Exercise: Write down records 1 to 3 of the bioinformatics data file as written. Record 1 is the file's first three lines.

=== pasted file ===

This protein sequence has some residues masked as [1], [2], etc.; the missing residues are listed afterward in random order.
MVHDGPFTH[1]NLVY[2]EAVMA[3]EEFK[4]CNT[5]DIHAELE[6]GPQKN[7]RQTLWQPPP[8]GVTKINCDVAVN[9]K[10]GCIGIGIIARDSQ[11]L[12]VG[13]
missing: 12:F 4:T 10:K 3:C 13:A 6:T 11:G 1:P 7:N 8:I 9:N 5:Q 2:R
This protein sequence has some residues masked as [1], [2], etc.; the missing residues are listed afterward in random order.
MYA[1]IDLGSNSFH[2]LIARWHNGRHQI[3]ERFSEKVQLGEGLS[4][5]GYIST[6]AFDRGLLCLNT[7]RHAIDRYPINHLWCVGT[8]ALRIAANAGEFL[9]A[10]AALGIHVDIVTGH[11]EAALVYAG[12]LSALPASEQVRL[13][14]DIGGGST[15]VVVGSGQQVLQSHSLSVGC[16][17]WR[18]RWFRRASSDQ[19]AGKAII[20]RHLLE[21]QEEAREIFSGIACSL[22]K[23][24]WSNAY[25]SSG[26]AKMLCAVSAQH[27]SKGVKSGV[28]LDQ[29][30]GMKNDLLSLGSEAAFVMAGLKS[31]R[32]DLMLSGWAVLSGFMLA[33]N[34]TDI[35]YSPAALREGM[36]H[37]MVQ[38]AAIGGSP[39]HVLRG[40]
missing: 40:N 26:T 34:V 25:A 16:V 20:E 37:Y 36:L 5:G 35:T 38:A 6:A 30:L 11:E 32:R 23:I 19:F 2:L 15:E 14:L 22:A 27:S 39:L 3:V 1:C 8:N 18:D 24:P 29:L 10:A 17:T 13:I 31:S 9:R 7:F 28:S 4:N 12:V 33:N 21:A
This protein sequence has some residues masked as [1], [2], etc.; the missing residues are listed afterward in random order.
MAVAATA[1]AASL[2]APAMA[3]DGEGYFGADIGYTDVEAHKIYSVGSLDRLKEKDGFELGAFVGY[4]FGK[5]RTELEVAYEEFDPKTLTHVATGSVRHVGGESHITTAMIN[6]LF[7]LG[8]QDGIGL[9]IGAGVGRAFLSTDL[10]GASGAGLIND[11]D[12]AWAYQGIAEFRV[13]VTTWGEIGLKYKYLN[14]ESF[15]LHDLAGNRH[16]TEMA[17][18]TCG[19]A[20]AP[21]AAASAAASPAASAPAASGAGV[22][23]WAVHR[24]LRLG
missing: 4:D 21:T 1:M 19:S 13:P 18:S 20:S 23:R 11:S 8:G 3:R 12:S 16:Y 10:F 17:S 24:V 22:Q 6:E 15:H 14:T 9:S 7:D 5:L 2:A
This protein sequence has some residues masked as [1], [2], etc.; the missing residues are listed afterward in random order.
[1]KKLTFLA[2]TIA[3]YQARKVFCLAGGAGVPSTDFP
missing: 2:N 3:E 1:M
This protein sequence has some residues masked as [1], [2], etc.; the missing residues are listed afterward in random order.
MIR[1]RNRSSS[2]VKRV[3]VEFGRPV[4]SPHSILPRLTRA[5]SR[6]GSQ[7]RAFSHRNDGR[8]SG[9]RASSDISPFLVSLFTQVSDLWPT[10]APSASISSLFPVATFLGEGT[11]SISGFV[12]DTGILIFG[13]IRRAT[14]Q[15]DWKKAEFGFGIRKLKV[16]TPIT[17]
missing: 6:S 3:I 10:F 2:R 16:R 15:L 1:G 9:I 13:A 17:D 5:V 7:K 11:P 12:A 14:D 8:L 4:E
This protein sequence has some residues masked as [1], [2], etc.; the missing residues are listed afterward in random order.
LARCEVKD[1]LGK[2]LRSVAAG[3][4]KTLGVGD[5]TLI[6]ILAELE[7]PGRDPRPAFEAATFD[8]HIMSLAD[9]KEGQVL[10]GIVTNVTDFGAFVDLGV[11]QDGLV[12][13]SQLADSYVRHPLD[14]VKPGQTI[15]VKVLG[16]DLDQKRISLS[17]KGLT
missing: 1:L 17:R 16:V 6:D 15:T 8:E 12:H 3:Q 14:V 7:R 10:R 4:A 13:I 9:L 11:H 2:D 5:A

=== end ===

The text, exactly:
This protein sequence has some residues masked as [1], [2], etc.; the missing residues are listed afterward in random order.
MVHDGPFTH[1]NLVY[2]EAVMA[3]EEFK[4]CNT[5]DIHAELE[6]GPQKN[7]RQTLWQPPP[8]GVTKINCDVAVN[9]K[10]GCIGIGIIARDSQ[11]L[12]VG[13]
missing: 12:F 4:T 10:K 3:C 13:A 6:T 11:G 1:P 7:N 8:I 9:N 5:Q 2:R
This protein sequence has some residues masked as [1], [2], etc.; the missing residues are listed afterward in random order.
MYA[1]IDLGSNSFH[2]LIARWHNGRHQI[3]ERFSEKVQLGEGLS[4][5]GYIST[6]AFDRGLLCLNT[7]RHAIDRYPINHLWCVGT[8]ALRIAANAGEFL[9]A[10]AALGIHVDIVTGH[11]EAALVYAG[12]LSALPASEQVRL[13][14]DIGGGST[15]VVVGSGQQVLQSHSLSVGC[16][17]WR[18]RWFRRASSDQ[19]AGKAII[20]RHLLE[21]QEEAREIFSGIACSL[22]K[23][24]WSNAY[25]SSG[26]AKMLCAVSAQH[27]SKGVKSGV[28]LDQ[29][30]GMKNDLLSLGSEAAFVMAGLKS[31]R[32]DLMLSGWAVLSGFMLA[33]N[34]TDI[35]YSPAALREGM[36]H[37]MVQ[38]AAIGGSP[39]HVLRG[40]
missing: 40:N 26:T 34:V 25:A 16:V 20:E 37:Y 36:L 5:G 35:T 38:A 6:A 30:L 11:E 32:R 23:I 19:F 2:L 15:E 14:L 22:A 27:S 39:L 3:V 1:C 8:N 18:D 24:P 29:L 10:A 17:T 13:I 31:S 9:R 7:F 28:S 4:N 12:V 33:N 21:A
This protein sequence has some residues masked as [1], [2], etc.; the missing residues are listed afterward in random order.
MAVAATA[1]AASL[2]APAMA[3]DGEGYFGADIGYTDVEAHKIYSVGSLDRLKEKDGFELGAFVGY[4]FGK[5]RTELEVAYEEFDPKTLTHVATGSVRHVGGESHITTAMIN[6]LF[7]LG[8]QDGIGL[9]IGAGVGRAFLSTDL[10]GASGAGLIND[11]D[12]AWAYQGIAEFRV[13]VTTWGEIGLKYKYLN[14]ESF[15]LHDLAGNRH[16]TEMA[17][18]TCG[19]A[20]AP[21]AAASAAASPAASAPAASGAGV[22][23]WAVHR[24]LRLG
missing: 4:D 21:T 1:M 19:S 13:P 18:S 20:S 23:R 11:S 8:G 3:R 12:S 16:Y 10:F 17:S 24:V 22:Q 6:E 15:H 14:T 9:S 7:D 5:L 2:A